Fool's Pageant

Miss black world Canada shindig a rude rump-shaking fiasco

By sigcino moyo

Multitude beatitude is in scope just outside the ballroom doors Sunday night (September 29) at the fifth annual Miss Black World Canada pageant. Roy Pinnock, the brains behind MBC Communications, the outfit bringing us this fine event, is promising "an exciting evening of superb talents, amazing costumes and natural beauty." That's what the press release says anyway.

The usual -- at least at black events -- incense and uplift memorabilia is for sale in the lobby. Inside, the place is packed 1,100 tight with mostly black. The preponderance of eye candy makes for some stiff competition, so to speak, all of which is threatening to bounce every ounce of political correctness from the room.

Classy as hell in a form-fitting black dress, Victoria Rowell of Y&R soap fame riles up the masses with her mere appearance and fields questions about Wes, her French paramour in soap land. Seems he'll be getting next to her for a while. Also on hand as bonus American celebrity clout is Anthony Anderson, who just plain dicks around at the mike. He dons a tiara borrowed from one of the "visiting royals" and thus fulfills his publicly declared fantasy to be "queen for a day."

Anderson's anti-gay jokes go over well, as they would, given the venue. Then he's onto the black thing. "Being true to form as black folk," he intrepidly utters, "we're not getting started on time. Somebody stole the programs, that's why were up here improvising."

The night proves to be an uneven, plodding exhibition, heavy with Pinnock's idle and baffling banter.

We learn that the winner will roll in brand new wheels, each contestant will receive a gift pack from a sponsoring cosmetic outfit, and the Miss Congeniality winner will get 50 bucks. Apparently, it doesn't pay to not be bitchy.

Tropical Moments is the most boisterous segment of the evening. Props like coconuts and pineapples go a long way here. Yes, it's a rump-shaking paradise grooved in that carnal state of mind that's never very far removed from the procession of black behinds. Down boy -- banish those impure thoughts. This event is supposed to be a family affair replete with odes to community, role models, inner strength and personal achievement. Yet there's much black catty sniping from some sisters in attendance.

Pinnock presents a "cross-section of prejudged talent" that yields some singing, a surreal 9/11 tribute and a choreographed verse of scripture that moves him to the epiphany that "a talent can be a spiritual feeling as well."

There's a 10:15 pm break and restlessness abounds. Abbey, a social worker and media enthusiast who has a cousin in the running, takes issue with Pinnock's steering of this shindig.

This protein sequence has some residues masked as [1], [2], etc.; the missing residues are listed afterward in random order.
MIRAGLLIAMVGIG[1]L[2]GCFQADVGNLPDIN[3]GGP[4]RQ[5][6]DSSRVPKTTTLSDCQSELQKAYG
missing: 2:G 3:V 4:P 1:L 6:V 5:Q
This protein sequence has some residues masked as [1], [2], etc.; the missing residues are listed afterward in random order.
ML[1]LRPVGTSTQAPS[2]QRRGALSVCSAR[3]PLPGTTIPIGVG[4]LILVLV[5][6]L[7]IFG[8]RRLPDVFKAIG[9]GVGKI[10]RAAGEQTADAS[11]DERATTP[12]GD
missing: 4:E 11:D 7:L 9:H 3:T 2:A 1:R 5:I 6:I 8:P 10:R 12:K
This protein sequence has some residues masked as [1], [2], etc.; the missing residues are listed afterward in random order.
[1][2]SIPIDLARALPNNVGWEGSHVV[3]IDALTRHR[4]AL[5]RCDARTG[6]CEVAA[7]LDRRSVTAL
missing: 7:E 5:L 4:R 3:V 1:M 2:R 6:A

"What's he doing? This event needs someone who's an expert in communication. Doesn't he watch other awards shows? I hate to say it, but this is why I don't go to events run by black people."

At 11:25 pm the debacle isn't even down to the top 10. The surviving 10 -- actually 11 contestants because of a scorekeeping quirk -- are whittled to five after a wildly varying and inane Q&A session, leading to murmurs about an outright fix in the works.

One gal gets to conjure four words to describe her mama, while another must go on the record as to when she'd sever her tie to a bankrupt relationship, "even with children involved."

One is asked what, besides their sepia "facial beauty," the contestants should be judged on, while another has to fess up about whether she "subscribes to the theory that blacks are more emotional and lose their self-control more than other races."

I'm about to lose it. Maybe they should spin a track from no-show reggae star Frankie Paul's album Rude Boy Business at this sad juncture.

Racquel Hamlet, a pre-law student representing -- drum roll, please -- Mississauga eventually takes the crown. While her boosters do their thing, many half-heartedly boo on the way out.

On the horn the next day, Pinnock gives his take on the bake. "It was a high-spirited and excellent performance from most if not all of the contestants."

Mention the $40 admission fee and unaddressed Paul no-show as a bone of contention, credibility-wise, and Pinnock explains that Paul pulled out "because he was in a boating accident overseas in Senegal or some place like that."

He's philosophical about it, though, adding, "You're always hoping for more, that absolute, but based on the performances, I can say it was a success." OK, then.

the end


original publication: NOW | VOL. 22 _No._05


      
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